by Jeffrey C. Pellet
featured in the Claims Magazine, an insurance industry publication


Appraisal 101

When an insurance claim reaches the appraisal stage, the parties invariably brace for an adversarial experience, but it need not be one. If the participants realize that appraising is a mixture of both science and common sense, the process would result with no one feeling as if they had lost something as a consequence of the appraisal.

In my 25 years of experience as an appraiser in the insurance industry, I have worked on behalf of both policyholders and insurers. I have learned that the process of satisfying a claim functions best when all those involved in the process are willing to compromise without having to sacrifice their client's particular interests.

Appraisal is a process that is included within the language of most insurance policies but, just as a jack is in the trunk of all new cars, most people would rather not use the appraisal provision, due to lack of understanding as to what it entails and how it can best benefit them. In the case of the appraisal tool, it could be left on the shelf if more carriers made better attempts to clearly define the scope of damage in property claims from the inception of coverage under the policy.

In claims involving water damage, many adjusters perform cursory examinations of the premises and offer modest sums for removing rugs, replacing sheetrock and personal property, and performing other obvious necessary repairs. Rarely, however, have I witnessed the same adjusters working diligently to fully assess all existing damages. Instead, inattention to detail may prevent adjusters from offer to check or clean duct work that might be plagued with mold damage or to pay for increased electrical use, which results from the use of fans needed to help remediate the property. An adjuster trying to shave down the claim also may fail to pay for suitable additional living expenses for policyholders, who may feel forced out of their homes until full remediation occurs.

One well versed in the appraisal process may ask "How many adjusters recommended shrink-wrapping furnishings to protect them during storage, while remediation is ongoing?" Too often, the answer to this question is, "Not many." The tendency is for adjusters to try to limit the scope of damages, focusing particularly on the obvious structural issues, while ignoring all that must be accomplished to adequately remediate residences. I can cite numerous cases in which the actual existing damages represented three or four times more than the initial proposed estimates.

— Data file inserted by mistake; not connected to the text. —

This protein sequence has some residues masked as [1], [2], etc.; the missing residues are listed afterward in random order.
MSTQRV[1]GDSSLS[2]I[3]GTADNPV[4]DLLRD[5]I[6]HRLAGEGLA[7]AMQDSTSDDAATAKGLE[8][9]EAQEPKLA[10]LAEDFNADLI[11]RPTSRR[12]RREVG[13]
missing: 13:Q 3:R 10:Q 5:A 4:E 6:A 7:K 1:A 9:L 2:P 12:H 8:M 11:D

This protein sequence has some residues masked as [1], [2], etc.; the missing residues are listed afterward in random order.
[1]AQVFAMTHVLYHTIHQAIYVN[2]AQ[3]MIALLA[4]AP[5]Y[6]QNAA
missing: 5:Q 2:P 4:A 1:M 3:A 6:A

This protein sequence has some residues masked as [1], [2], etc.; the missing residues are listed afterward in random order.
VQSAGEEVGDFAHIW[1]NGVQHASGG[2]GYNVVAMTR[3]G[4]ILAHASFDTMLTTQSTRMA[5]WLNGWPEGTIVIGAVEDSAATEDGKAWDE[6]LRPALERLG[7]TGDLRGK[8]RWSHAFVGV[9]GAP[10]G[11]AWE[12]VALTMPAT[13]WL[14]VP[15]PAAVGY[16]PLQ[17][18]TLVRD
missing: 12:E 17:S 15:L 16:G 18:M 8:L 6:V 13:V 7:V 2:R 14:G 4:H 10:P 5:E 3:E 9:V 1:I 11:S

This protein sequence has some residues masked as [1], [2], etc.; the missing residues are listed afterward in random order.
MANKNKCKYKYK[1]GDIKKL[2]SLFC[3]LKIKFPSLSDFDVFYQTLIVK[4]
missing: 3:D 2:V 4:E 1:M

Why Appraise?

The appraisal process exists in order to resolve disputes relating to actual amounts of loss and costs for placing policyholders in the same positions that they would have been in had the loss never occurred. Appraisal is becoming a popular alternative to resolving claims under most insurance policies. Most insurers assume that appraisals will benefit their interests more than the interests of their insured, because the parties charged with settling claims often fail to place themselves in the policyholder's shoes when conducting appraisals. They may fail to consider the question, "If I had suffered this loss, what would I be seeking in terms of a settlement?"Although it may seem elementary, a great portion of a proper appraisal requires a common-sense approach. Proficient appraisers will support their positions with documentation, in the form of estimates from contractors, photographs of damages, and documents substantiating the full extent of recovery necessary to resolve the claims. Appraisal files should include information chronicling the original scopes of damages from adjusters.